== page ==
Cross-Frontal Exchange and Scotian Shelf Cross-over Workshops
10-12 October, 2000
Holiday Inn, Falmouth, Massachusetts
Discussion Question #1
#1. What is the biological definition of a Scotian Shelf Cross-over?
Facilitator: Dave Townsend
Karen Wishner showed a plot of Calanus counts vs salinity from an April '97 (EN298) process cruise which indicated a strong increase in Calanus as salinity decreased with a peak in the ~32 psu salinity range (see Presentation I). A plot from a May cruise (EN301) showed a similar but not quite as dramatic dependence. Ann Bucklin added that Pseudocalanus newmani appear to originate in the Browns Bank region. Karen suggested that we should see if the salinity vs Calanus dependence holds for the broad scale cruises as well. However, Carin Ashjian cautioned that we must watch out for the temperature and salinity data from the Mocness hauls; she's experienced difficulties in the past. Ann said we also mustn't forget that biological indicators are not conserved quantities and that there will be changes in numbers and relative species composition as assemblages are carried across the Channel.
Bob Beardsley asked what is the typical vertical distribution of P. newmani? Are they bottom dwellers? If so that would have an effect on their water mass marking ability. Ann said that Newmani are not always on the bottom but they do tend to be found lower in the water column.
Dave Townsend then suggested that icthyoplankton can act as tracers of cross-over events. Bob observed that there would be differences between the behavior of passive drifters, which are tied to the surface by buoyancy, and those various organisms that can change their depth and behavior. Peter Smith noted that there is not much of a density difference between the cross-over waters and the waters of the Northeast Peak, so that the vertical structure of the passive, buoyant particles would not change significantly if they were exchanged. Lew Incze asked whether anyone knew of any unique biological indicators of Scotian Shelf waters. Peter Wiebe said icthyoplankton have growth rates with significant temperature dependencies and thus cross-over water might be indicated by anomalous developmental conditions of fish larvae.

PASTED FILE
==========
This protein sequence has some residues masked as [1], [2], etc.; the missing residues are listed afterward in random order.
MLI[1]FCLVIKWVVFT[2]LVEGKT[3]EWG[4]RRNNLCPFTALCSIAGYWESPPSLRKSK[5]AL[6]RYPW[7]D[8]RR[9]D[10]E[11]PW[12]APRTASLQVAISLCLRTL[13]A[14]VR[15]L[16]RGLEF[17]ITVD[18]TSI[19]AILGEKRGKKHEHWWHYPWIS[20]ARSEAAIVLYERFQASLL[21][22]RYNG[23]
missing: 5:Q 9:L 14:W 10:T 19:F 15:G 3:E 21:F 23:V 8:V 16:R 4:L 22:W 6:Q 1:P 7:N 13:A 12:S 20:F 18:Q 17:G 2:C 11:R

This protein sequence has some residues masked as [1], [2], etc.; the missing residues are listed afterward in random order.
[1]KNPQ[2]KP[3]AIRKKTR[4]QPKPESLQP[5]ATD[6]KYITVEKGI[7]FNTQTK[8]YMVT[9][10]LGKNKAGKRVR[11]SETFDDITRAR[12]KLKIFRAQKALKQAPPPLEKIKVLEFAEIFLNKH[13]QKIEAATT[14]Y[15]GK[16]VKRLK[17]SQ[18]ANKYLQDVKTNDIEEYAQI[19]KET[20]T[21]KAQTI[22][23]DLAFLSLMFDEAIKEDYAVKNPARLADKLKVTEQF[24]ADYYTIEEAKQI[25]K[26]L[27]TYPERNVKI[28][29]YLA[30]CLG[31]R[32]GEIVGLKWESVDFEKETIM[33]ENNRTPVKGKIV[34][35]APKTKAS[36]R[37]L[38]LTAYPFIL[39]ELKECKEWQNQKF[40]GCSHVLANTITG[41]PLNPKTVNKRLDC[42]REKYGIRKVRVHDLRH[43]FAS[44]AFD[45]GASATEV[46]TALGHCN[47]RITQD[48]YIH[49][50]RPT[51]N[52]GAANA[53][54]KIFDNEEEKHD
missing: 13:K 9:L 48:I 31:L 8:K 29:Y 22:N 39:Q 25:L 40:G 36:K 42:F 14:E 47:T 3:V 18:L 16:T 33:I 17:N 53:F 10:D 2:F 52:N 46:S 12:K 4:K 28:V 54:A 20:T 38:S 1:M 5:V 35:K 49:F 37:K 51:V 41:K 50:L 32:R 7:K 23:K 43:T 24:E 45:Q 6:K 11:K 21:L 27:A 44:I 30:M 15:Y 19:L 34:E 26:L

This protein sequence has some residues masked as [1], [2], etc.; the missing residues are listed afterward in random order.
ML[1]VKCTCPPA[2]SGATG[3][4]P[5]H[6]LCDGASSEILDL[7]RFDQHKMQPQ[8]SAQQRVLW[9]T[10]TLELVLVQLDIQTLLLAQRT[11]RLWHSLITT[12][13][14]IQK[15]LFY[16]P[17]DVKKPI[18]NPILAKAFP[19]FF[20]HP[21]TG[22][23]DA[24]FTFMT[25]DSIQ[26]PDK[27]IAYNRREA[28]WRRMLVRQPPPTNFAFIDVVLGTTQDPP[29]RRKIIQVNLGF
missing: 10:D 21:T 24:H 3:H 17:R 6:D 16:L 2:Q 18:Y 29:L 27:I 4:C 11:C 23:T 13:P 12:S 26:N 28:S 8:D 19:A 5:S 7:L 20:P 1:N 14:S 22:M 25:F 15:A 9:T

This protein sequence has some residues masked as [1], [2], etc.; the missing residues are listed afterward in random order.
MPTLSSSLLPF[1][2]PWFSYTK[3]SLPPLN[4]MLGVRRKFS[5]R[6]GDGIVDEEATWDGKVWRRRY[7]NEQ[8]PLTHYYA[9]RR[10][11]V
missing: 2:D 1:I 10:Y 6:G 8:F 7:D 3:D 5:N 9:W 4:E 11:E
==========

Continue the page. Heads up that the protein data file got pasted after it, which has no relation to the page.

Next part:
The discussion then turned to the physical aspects of the cross-overs. How much water is brought across in events -- how deep -- and could it act as a barrier to cross-bank movement of plankton, particularly along the southern flank? Jim Bisagni and others have estimated the cross-channel transport of one well-resolved event from 1992 satellite data to be of order 0.2 Sv over a period of a couple of months. Charlie Flagg commented that this estimate is VERY large compared to the alongshelf estimates further west (~0.4 Sv) and would imply a change in water mass storage and/or greater water mass losses than usual.
Returning to the biological signatures of cross-overs, Ann B. noted that random events could innoculate the Bank with species that are not spawned on the Bank. It was also noted that that the cross-over events could bring over boluses containing predators as well as plankton and other food sources for the Bank's larval fish. Peter W. added that there are warm water species that extend northward only as far as Georges Bank and perhaps their absence in NE Peak samples could indicate the presence cross-over waters. Charlie F. observed that we are presently using salinity as our primary cross-over signal. Any new indicator, such as a biological one, would have to be validated by its salinity signature, so the question remains as to the utility of such an indicator.
Questions were then raised about benthic invertebrate distributions. Are there bottom dwellers whose distribution might be effected by cross-over waters and biota? No immediate answer was given. The scallop regulations have distorted their distributions.
Finally, Bob B. asked whether nutrients could be used as indicators of cross-overs. Dave T. said that the inorganic nutrients appear to be pretty well used up in the cross-over waters. Charlie F. stated that new nutrients on the NE Peak probably originate in the Maine Surface and Intermediate waters, getting on the Peak over the northern flank.